Enid Blyton made a lot of money out of the Famous Five. Maybe she could have invented a brand called the ‘Infamous Five’ that would have made her even more. But the Unfamous Five is a name that might have struggled to bear box office fruit.
Yet the glories of the British constitution are about to deliver one of five little-known people – none of whom has a substantial political following of their own – into the office of prime minister.
One out of Rishi Sunak, Penny Mordaunt, Liz Truss, Kemi Badenoch and Tom Tugendhat is about to become the political leader of the nation. Constitutionally, there is no issue about any of them taking over the mandate that the Conservative party won under Boris Johnson in December 2019.
In Britain, one votes for a local MP and a party rather than for a particular leader. That’s not really how it felt two and a half years ago. But fair play to Channel Four for last night gathering together every possible successor to Boris Johnson and making them argue with each other.
Did the debate lead to a game-changing moment? Not really. But it delivered a few jolts to what we thought we knew. The tieless Sunak came across like ruthless son Kendall at a Logan Roy corporate away day in the TV show Succession – killing papa Johnson in a way that risked revolting onlookers, but with a compelling edge to his criticisms nonetheless.
More importantly, a poised Mordaunt underlined her credentials, easily outdebating Truss who in turn was surely the big loser of the night, dressed in a Thatcher revivalist pussy bow but with none of the Iron Lady’s gravitas.
While Badenoch took her on directly on the vexed issue of gender self-ID, Truss failed to do so, instead appearing to be overly-keen not to come across as anti-trans. In such moments of hesitation are reputations made and lost.
Badenoch, resplendent in a yellow dress in contrast to the muted black and blue tones of her rivals, at times showed her huge potential. But did she do enough to drastically alter the voting intentions of Tory MPs next week? Time will tell but there was no obvious or clippable eight-second TV moment beyond her strong opening statement. Conservative MPs may take the easier path of concluding that she is a newly-discovered top-six talent, but not yet the Queen Bee.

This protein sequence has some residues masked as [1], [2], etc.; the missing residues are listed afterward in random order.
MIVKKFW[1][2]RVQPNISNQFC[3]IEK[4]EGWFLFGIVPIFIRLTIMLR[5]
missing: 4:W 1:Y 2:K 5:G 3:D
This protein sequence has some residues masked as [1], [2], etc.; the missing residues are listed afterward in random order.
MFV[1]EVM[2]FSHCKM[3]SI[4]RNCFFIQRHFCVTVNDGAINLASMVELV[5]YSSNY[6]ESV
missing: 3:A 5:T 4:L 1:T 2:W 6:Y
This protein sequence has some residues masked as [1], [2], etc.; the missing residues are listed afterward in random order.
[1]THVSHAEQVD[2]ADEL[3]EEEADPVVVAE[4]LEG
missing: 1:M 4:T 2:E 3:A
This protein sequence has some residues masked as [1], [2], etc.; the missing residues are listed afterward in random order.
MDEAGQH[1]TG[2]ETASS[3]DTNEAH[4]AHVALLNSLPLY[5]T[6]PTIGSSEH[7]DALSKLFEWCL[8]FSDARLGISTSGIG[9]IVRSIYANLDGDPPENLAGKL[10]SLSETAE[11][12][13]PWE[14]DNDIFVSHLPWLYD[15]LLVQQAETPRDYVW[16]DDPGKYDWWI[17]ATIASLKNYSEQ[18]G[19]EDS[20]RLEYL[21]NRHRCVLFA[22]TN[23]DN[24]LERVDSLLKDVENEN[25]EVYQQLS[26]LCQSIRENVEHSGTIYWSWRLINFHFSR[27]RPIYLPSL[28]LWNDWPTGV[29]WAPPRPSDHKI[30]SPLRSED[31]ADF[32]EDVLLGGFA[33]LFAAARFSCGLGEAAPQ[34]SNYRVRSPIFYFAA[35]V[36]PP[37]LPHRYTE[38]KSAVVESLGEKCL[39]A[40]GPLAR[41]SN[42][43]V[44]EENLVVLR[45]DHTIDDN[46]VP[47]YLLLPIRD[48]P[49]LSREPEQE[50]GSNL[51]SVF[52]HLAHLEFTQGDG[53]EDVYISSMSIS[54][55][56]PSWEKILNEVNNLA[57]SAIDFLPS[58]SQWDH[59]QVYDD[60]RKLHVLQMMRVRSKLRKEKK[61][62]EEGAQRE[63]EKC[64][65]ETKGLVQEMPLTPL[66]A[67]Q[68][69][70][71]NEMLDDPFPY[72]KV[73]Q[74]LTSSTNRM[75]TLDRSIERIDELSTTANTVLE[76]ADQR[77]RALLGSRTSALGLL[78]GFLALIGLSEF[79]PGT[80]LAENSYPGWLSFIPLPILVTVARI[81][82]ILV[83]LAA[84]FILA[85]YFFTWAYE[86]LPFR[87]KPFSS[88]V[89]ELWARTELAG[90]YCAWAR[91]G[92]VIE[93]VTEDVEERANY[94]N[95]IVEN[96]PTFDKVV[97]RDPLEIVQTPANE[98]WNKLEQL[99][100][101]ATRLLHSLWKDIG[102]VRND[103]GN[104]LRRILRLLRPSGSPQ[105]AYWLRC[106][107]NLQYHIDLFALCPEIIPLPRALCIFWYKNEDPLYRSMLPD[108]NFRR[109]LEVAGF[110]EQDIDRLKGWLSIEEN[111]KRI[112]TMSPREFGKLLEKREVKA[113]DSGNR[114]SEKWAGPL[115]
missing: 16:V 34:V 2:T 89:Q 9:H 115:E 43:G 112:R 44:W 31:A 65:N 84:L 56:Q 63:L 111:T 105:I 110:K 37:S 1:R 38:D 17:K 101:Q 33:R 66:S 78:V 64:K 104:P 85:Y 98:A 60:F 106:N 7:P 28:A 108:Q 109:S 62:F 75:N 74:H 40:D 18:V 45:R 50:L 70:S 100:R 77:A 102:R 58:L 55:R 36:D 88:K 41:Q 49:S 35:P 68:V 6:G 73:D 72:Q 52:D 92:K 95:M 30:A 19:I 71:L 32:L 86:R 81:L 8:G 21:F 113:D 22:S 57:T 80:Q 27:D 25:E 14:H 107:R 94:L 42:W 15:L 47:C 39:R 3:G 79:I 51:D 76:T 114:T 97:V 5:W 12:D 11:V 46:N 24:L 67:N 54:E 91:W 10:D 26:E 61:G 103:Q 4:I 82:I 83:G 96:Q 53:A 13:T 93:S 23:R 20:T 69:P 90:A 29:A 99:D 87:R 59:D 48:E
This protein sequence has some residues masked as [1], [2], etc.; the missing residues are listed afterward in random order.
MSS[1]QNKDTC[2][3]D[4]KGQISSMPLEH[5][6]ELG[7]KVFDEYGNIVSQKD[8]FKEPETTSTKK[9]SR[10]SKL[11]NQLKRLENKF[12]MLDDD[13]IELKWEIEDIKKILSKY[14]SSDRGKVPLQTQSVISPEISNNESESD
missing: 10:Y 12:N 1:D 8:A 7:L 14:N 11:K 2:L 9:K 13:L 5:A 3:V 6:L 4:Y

Tugendhat’s downturned mouth and washed-out appearance turned him into the also-ran that his anaemic second round performance in the MPs’ vote might have led viewers to anticipate. Rather than go for the jugular on the issue of Boris Johnson’s alleged dishonesty he mainly shook his head more in sorrow than in anger.
So it looks like Sunak versus Mordaunt in the final round to be voted on by grassroots Tory members after a series of hustings in August. And Mordaunt will start as a clear favourite.
The Tory right, whose prime candidate is supposed to be Liz Truss, is on course to lose yet again because she is simply not a compelling enough figure to become prime minister. With a little more imagination it could swing behind Badenoch and disrupt this version of the future.
But it probably won’t because it is far too fixated on conventional measures of hierarchy and seniority and has never been proficient at seeing the wood for the trees.
Sunak is still in the game. Mordaunt is in the box seat. Badenoch maintains her ability to change the game, but Truss has second or third place written all over her.
Unless the right changes horses Penny from Pompey will probably be prime minister before the autumn leaves start to fall. On this showing she would have a perfectly serviceable chance against Keir Starmer in 2024 but it could go either way.
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